Century Dictionary and Cyclopedia
- n. A member of a sect, probably founded by Constantine of Syria during the latter half of the seventh century, which held the dualistic doctrine that all matter was evil, believed that Christ, having a purely ethereal body, suffered only in appearance, and rejected the authority of the Old Testament and religious ordinances and ceremonies. The sect is said to have become extinct in the thirteenth century. The name is probably derived from their high regard for the apostle Paul.
- n. historical A member of the Paulicianism movement.
GNU Webster's 1913
- n. (Eccl. Hist.) One of a sect of Christian dualists originating in Armenia in the seventh century. They rejected the Old Testament and the part of the New.
“Michael I began to persecute again and his successor Leo V, though an Iconoclast, tried to refute the accusation that he was a Paulician by persecuting them furiously.”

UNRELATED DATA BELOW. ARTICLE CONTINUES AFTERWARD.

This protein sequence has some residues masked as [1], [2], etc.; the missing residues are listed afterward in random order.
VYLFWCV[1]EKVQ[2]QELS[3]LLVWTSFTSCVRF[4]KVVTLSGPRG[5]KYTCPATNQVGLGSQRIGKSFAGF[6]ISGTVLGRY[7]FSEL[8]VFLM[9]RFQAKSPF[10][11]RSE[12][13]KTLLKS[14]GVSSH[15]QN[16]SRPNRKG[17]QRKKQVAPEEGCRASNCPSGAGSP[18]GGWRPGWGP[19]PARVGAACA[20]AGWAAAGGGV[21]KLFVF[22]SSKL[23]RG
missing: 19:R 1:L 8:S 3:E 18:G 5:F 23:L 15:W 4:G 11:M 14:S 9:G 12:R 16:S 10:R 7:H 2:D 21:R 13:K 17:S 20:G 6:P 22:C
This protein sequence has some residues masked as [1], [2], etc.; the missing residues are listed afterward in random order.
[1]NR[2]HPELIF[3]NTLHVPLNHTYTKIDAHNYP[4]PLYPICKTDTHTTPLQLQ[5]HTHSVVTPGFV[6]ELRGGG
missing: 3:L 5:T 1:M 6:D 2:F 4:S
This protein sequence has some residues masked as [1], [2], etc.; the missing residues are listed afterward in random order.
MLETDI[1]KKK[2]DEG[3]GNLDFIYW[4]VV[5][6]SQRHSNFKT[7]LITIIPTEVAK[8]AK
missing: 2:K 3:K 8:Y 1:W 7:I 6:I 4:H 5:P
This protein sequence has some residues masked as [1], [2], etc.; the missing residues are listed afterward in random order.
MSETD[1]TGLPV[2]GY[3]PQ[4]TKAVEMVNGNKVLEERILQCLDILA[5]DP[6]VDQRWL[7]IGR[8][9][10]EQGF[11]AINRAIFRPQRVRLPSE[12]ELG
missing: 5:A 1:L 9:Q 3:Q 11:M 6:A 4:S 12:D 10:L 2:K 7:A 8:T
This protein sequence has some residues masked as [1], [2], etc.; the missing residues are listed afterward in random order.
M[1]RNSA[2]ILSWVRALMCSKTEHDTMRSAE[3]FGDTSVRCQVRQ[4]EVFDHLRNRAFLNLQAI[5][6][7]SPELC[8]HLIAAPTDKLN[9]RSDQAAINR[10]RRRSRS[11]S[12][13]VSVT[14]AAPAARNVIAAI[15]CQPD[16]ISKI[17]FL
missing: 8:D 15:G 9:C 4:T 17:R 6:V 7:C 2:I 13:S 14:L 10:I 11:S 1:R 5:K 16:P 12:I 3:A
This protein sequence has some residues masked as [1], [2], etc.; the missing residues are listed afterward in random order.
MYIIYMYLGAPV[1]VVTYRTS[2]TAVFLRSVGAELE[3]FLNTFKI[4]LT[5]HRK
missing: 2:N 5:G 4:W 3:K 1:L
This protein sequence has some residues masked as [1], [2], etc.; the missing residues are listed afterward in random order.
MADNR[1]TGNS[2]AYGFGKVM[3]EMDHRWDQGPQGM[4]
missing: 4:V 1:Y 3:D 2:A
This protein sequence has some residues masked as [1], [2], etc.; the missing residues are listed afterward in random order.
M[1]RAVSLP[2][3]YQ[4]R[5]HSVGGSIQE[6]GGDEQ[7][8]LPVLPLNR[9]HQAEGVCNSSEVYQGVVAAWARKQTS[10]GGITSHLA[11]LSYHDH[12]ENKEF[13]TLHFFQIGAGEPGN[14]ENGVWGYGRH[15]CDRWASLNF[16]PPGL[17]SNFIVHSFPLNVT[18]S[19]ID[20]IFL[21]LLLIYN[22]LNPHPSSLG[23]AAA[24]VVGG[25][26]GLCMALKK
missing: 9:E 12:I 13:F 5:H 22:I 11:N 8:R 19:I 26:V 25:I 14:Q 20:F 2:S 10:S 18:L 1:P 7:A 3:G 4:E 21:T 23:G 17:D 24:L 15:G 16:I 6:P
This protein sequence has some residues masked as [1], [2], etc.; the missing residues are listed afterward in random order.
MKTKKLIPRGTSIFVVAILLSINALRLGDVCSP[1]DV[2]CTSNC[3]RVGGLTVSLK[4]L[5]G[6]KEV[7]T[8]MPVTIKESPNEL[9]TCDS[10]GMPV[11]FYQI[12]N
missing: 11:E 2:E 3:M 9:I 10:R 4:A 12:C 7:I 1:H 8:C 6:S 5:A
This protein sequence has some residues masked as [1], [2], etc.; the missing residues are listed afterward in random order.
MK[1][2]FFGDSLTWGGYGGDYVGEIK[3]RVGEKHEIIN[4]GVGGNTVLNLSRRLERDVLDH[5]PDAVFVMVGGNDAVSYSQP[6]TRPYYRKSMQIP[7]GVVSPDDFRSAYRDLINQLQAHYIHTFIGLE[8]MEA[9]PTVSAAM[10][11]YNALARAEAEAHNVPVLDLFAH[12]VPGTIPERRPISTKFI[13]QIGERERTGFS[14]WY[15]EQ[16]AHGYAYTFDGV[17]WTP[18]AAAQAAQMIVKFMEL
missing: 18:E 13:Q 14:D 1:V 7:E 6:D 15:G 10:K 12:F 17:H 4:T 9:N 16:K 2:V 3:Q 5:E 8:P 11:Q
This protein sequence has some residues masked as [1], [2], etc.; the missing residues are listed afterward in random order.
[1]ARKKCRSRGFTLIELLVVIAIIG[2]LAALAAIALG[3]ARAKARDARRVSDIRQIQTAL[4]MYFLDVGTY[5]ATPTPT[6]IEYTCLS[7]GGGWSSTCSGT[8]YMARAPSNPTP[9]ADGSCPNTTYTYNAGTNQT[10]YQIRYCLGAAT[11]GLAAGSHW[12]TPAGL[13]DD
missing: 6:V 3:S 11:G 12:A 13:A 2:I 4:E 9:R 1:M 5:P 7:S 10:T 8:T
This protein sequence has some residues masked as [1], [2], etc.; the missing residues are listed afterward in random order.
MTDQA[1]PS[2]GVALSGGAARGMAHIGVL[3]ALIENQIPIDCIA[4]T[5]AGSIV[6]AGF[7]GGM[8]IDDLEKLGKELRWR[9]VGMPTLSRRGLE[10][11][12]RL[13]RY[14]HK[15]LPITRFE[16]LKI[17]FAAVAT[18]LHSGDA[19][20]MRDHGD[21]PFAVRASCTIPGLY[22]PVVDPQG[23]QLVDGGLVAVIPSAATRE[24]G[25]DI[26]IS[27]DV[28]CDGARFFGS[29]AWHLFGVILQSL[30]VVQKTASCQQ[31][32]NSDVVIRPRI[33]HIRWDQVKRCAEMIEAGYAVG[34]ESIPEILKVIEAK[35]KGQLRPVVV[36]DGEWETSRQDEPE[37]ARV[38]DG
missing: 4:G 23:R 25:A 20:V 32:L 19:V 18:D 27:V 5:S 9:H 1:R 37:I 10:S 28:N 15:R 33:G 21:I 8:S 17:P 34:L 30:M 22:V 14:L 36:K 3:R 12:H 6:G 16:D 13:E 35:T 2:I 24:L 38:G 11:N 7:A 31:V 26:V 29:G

“The cardinal point of the Paulician heresy is a distinction between the God who made and governs the material world and the God of heaven who created souls, who alone should be adored.”
“There were Paulician communities in the part of Armenia occupied by”
“Constantine of Mananalis, calling himself Silvanus, founded what appears to be the first Paulician community at Kibossa, near Colonia in Armenia.”
“Paulician army invaded Asia Minor as far as Ephesus, and almost to the coast opposite Constantinople.”
“But in any case it represents a very late stage of their history, and it is disputed whether it is really Paulician at all.”
“Manichæans, and is a valuable witness of the Paulician phase of”
“Again occupied by the Greeks from 1018 to 1186, it enjoyed great prosperity; a section of the population was Paulician or Manichaean.”
“Colonia was one of the centres of the Paulician heresy.”
“Smbat, supposed author of the Paulician _Key of Truth_, 80”
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